Film

Five Years of PopMatters: Film

For the last five years, PopMatters has provided smart, literate film reviews, informative interviews, and insightful features that combine a knowledge of film history, cultural issues, and a sense of film as both an art form and an entertainment industry.

As a medium, film remains one of our most captivating avenues for storytelling. Whether the story is a flight of fantasy, a harrowing account of fictionalized tragedy, or a real life document of the human condition, the story presented on celluloid is a confluence of narrative elements � visual, auditory, scripted, performed � that combine in such a way that film can entertain, engage, and educate all in the same breath. Beloved by audiences the world over, film retains a special reverence after a century of cinematic endeavor. Actors are stars, filmmakers are celebrated as genius, and films become part of international consciousness; discussed, debated, quoted, and alluded to, highlighting the medium's central role in cultural discourse.

For these reasons, the availability of intelligent, informed film criticism is vital to understanding and analyzing the individual contributions new releases make in that discourse. And for the last five years, PopMatters has provided just that: smart, literate film reviews, informative interviews, and insightful features that combine a knowledge of film history, cultural issues, and a sense of film as both an art form and an entertainment industry. Under the sure-handed guidance of editor Cynthia Fuchs, the PopMatters film section has been a source of illuminating perspective for readers looking for more than a "thumbs up / thumbs down" approach. Early on, the film section was recognized by other media for its consistently high-quality writing, and much of PopMatters' reputation was initially built on sources like Yahoo and Movies.com picking up and linking our sharp film reviews. Since then, the section has expanded to include DVD and video releases as well, turning that same critical eye on home releases, while continuing to solidify its reputation for excellence.

The selections below highlight the variety of ways that film has been explored in the pages of PopMatters and confirm what our readers have already professed: PopMatters is one of the best sources around for informed and informative film analysis.

PopMatters Editors' Picks

Ocean's Eleven
Review by Cynthia Fuchs
This review conveys of how involved in all areas of media PopMatters writers are. Nothing goes unnoticed by Fuchs, and her critical eye on everything entertainment makes for good reading.

The Steamroller and the Violin
Review by Jocelyn Szczepaniak-Gillece
Szczepaniak-Gillece reviews a wide variety of films for PopMatters. The Steamroller and the Violin is an example of a movie outside of the mainstream, yet here it is, analyzed and explored in a dedicated and knowledgeable way.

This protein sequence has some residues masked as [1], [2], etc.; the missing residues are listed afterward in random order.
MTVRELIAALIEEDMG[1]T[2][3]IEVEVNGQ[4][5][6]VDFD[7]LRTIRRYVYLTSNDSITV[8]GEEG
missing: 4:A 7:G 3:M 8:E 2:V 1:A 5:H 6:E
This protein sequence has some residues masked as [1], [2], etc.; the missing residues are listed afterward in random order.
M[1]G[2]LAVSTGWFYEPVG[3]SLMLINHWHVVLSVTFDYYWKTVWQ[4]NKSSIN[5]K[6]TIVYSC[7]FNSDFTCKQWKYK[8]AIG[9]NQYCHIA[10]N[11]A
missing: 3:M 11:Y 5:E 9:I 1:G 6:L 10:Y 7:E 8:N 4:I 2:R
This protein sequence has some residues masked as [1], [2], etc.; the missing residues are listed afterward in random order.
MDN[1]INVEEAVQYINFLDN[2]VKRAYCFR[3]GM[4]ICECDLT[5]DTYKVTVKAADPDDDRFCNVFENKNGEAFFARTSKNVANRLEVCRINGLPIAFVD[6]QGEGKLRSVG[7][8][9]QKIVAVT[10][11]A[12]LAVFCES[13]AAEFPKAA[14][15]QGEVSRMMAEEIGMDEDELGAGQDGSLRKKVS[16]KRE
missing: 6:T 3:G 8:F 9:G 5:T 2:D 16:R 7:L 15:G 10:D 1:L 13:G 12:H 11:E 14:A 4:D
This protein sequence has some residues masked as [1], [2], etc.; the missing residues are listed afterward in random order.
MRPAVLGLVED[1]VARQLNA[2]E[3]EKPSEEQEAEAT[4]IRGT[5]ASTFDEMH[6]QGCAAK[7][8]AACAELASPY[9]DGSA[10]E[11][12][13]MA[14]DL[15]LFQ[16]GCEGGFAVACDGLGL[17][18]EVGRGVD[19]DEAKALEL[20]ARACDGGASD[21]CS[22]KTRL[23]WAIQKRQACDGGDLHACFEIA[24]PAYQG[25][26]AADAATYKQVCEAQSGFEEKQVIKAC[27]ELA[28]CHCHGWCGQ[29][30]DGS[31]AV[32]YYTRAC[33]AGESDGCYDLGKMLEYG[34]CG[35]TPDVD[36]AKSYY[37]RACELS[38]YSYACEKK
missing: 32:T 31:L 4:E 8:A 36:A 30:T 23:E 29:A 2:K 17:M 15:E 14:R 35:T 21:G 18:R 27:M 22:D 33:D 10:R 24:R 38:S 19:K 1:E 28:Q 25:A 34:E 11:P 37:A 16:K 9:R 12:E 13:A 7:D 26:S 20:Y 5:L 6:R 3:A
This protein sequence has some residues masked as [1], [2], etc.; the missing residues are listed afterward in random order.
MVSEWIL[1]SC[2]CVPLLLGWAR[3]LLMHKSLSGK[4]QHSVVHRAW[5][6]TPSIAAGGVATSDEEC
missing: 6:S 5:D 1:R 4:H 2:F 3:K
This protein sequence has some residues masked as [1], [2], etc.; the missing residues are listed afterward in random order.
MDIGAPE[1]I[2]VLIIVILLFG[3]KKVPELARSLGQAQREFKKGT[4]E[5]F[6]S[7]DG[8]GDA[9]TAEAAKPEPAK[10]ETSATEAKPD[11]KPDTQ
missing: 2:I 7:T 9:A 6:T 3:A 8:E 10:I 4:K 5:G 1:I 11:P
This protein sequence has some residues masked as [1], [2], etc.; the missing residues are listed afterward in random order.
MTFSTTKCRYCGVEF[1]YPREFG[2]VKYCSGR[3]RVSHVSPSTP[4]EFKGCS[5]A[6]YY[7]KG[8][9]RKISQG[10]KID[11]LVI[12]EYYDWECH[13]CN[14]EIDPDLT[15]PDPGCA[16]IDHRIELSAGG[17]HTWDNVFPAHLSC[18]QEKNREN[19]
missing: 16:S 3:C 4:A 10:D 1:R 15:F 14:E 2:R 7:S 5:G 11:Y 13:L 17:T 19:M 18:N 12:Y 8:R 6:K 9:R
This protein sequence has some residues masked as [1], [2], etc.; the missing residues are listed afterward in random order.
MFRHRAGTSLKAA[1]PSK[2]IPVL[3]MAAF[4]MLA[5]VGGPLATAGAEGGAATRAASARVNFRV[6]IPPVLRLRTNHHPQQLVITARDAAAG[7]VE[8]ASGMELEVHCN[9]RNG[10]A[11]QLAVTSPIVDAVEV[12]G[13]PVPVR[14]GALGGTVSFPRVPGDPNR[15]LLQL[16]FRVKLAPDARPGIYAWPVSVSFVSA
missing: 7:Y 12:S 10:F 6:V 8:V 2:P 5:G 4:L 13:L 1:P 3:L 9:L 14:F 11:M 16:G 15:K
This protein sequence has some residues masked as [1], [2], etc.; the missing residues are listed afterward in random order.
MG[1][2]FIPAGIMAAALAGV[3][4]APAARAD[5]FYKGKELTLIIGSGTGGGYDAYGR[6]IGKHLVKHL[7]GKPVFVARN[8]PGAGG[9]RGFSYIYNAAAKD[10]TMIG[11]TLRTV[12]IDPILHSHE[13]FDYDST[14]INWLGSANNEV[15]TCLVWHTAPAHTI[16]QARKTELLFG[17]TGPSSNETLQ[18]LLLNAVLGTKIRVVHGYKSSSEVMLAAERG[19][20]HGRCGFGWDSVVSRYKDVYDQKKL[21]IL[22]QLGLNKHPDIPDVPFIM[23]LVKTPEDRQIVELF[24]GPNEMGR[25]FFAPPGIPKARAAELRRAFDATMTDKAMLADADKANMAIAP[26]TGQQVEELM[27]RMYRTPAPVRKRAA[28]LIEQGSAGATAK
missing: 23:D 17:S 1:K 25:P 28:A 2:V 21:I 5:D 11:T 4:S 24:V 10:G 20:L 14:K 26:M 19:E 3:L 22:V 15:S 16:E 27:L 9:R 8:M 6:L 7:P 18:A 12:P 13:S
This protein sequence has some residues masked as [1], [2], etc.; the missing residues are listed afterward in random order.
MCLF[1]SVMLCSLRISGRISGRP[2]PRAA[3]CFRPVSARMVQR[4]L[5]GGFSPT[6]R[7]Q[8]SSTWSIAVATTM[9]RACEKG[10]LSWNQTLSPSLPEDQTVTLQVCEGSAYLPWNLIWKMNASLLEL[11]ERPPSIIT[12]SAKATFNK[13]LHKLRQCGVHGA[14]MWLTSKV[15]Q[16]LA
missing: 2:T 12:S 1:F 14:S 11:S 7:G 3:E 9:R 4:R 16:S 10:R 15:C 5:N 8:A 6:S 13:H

"It's Customary for the Boy to Have His Father's Watch": Gregory Peck 1916-2003
Feature by Scott Thill
A Gregory Peck eulogy, focusing on the father metaphor. Thill ties Atticus Finch into his own life and the social context.

AI: Artificial Intelligence
Review by Cynthia Fuchs
Fuchs takes a rather problematic, and frankly mediocre movie, and says something interesting that isn't just derogatory. In her article, she discusses issues of narrative, character, form, and directorial philosophy, even while subtly getting across the message that, yes, this movie isn't very good. But even though she expresses her opinion, it is only in service of the topics her article addresses, rather than just knocking you over the head with a "2 Thumbs Down" or other simplistic expression.

The Emperor and the Gangster
Feature by Josh Jones
Jones's profile of Akira Kurosawa and his body of work is a fine example of the depth of knowledge our writers bring to PopMatters' readers.

Sundance Film Festival 2002
Feature by Shan Fowler
Going around the world to various festivals, PopMatters Film offers a look into both the industry and the art form by reporting on the upcoming movies to watch for and commenting on the major events of the festival circuit. Fowler's piece is an example of the insight such features offer readers.

Novocaine
Review by Mike Ward
Ward offers a thoughtful perspective on the casting of actors and the role archetypes they come to inhabit while commenting on this twisting, turning film. His prose is eloquent without being pretentious, giving readers a smart take that invites discussion.

American Psycho
Review by Todd R. Ramlow
Ramlow's analysis of this controversial film is both entertaining and academic, offering a complete review of both the film's elements and the socio-cultural implications of the film's themes.

Fate Wears a Fedora
Feature by David Sanjek
An excellent example of the background knowledge and experience that PopMatters writers bring to the table, Sanjek's piece on French director Jean Pierre Melville's film noir offers an outstanding historical perspective on a body of work.

Traffic
Review by Cynthia Fuchs
Fuchs does a good job breaking down the strengths and weaknesses of the movie's plot, motifs, and politics. She mostly lays off the explicit politics to focus on the art of the film.


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